OFFICIAL development assistance (ODA) to Asia and Oceania declined 3.7% last year, forcing recipients to identify priorities for emergency needs and other projects that require immediate funding, the United Nations Global Crisis Response Group (UNGCRG) said.

“At a time when slowing economic growth, rising inflation and other macroeconomic challenges put pressure on aid budgets, dealing with new emergencies is inevitably complex,” the UNGCRG said in a report.

ODA is deemed “one of the most stable and predictable sources” of external financing during a crisis, the UNGCRG said.

The report found that ODA to Asia and Oceania dropped to $2.9 billion in 2022. Countries in Africa were the biggest recipients of ODA at $3.5 billion, which represented a drop of 4.1% from a year earlier.

Least developed countries received $2.4 billion worth of ODA. Latin America and the Caribbean received $2.1 billion.

Around 70 developing countries, including the 24 least developed countries and 15 small island developing states, saw their ODA decline.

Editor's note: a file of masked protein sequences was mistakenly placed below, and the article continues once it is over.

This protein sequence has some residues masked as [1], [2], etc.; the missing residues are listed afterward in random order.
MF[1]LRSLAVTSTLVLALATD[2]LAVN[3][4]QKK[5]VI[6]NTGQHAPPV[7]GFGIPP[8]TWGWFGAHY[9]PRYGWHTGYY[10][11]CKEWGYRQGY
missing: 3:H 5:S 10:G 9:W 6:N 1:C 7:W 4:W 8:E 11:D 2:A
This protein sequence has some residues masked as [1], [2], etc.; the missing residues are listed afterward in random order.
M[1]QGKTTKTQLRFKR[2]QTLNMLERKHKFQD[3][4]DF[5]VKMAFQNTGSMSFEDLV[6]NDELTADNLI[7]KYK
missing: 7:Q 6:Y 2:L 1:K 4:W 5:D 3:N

“International crises leave visible marks on the ODA landscape, generating new demands and reshuffling priorities,” the UNGCRG added.

Global ODA totaled $287 billion last year, but remained $143 billion below the 0.7% of gross national income target, as stated in UN sustainable development goal 17 or “Partnerships for the goals.”

Multilateral lenders and research institutions have projected global growth to slow until next year.

“Inflation, food insecurity, the cost-of-living crisis, supply chain disruptions and tightening financial conditions are among the pressing challenges added to a world recovering from the COVID-19 pandemic and facing the threats of climate change and conflicts,” the report said. — Beatriz Marie D. Cruz